Friday, May 11, 2012

Waiting for Sunrise by William Boyd

Waiting for Sunrise

Lysander Reif, actor and hapless lover, is given brief speaking parts in Waiting… through the prop of a diary prepared for his Viennese psychoanalyst. Otherwise we watch in wonder (a laugh behind our smile) as this young British pawn in pre-WWI Vienna is turned this way and that in canny and knowing hands and is subjected to the voracious appetites of more mature personalities. Lysander, like the Shakespearean character of that name in A Midsummer’s Night’s Dream, experiences a magical twist in his affections from the tall, fair, svelte Blanche to the dark-haired and gamine Hettie while at the same time being “run” by British Intelligence.

Never boring and never entirely serious, Boyd’s novel allows us to enjoy romping good theatre: he portrays agonizingly real motivations and maneuvers which leave our hero momentarily on the defensive. But Lysander is nothing if not imaginative and resourceful, and he finds ways to sort through the complicated set of constraints he is handed, while at the same time mentally discarding or recategorizing the bits he doesn’t choose to remember.

Boyd’s writing is magic, for it is big fiction—big and complicated enough for one to want to get lost in for days. It is wry and funny and true enough. It is always a pleasure to have a new novel of his to look forward to—one never knows where he will lead. Certainly I never expected sexual dysfunction and the psychoanalyst’s couch, but that added to our attraction to the immensely-likeable Lysander, young innocent that he was, and wily interpreter of truth that he turned out to be.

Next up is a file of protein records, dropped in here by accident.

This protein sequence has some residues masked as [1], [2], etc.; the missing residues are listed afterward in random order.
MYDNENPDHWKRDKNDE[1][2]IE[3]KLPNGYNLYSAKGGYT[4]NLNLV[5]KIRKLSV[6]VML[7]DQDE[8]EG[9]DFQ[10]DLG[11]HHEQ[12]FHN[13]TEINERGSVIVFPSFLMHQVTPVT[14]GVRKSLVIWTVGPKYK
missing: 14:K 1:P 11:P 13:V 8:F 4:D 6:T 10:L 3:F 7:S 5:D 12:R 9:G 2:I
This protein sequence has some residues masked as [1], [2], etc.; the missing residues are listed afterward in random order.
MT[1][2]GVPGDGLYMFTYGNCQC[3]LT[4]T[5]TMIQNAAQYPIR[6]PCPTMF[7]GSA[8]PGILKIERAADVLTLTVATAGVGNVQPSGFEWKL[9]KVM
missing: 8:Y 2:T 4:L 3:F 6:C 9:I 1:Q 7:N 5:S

I freely admit, however, that I am still not exactly sure if I "got" the final pieces of the book. I have a feeling I might have misinterpreted the final sleight of hand by our fine, and by this time, thoroughly grown-up Lysander. Boyd could have wiped the smile off our lips by hurting our main man, but he chose not to, and I thank him for that. But Lysander had borne the "slings and arrows of outrageous fortune" and was far wiser than just by half.

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  1. My reaction to this was very much the same. I loved the book and became really engrossed in Lysander's fate but when it came to the end I was puzzled. What had I missed? The feeling was heightened by the article I'd read that suggested that Boyd thought this was his great work. Can we both be wrong?

  2. Actually, I think I know what happened. Boyd gave us lots of clues, but he dodged and weaved so many times, I kind of missed the exact moment when things became apparent. Truthfully, I really like novels that make me trail away in deep perplexity...they insist on a deeper reading.

    spoiler alert

    I think the spy was his mother after all. She was blackmailing Vandenbrook. Why Munro chose to leave Lysander to give the coup de grace when he must have come to suspect the same thing is a mystery. I believe Lysander remembered and applied what Hamo Reif had said: "any fool can 'obey' an order. The clever thing is to interpret it." He decided to keep his family out of it.

    By the way, I'd love to see the article you refer to. Any way of resurrecting a link?

  3. Trish, your comment just emphasises why I need to start blogging - I've stopped going back and thinking about books in that sort of detail. I also need to start keeping references. I read the article when the book first came out and knowing me it was in The Times, The Sunday Times or The Guardian but I can't go any further than that. Sorry.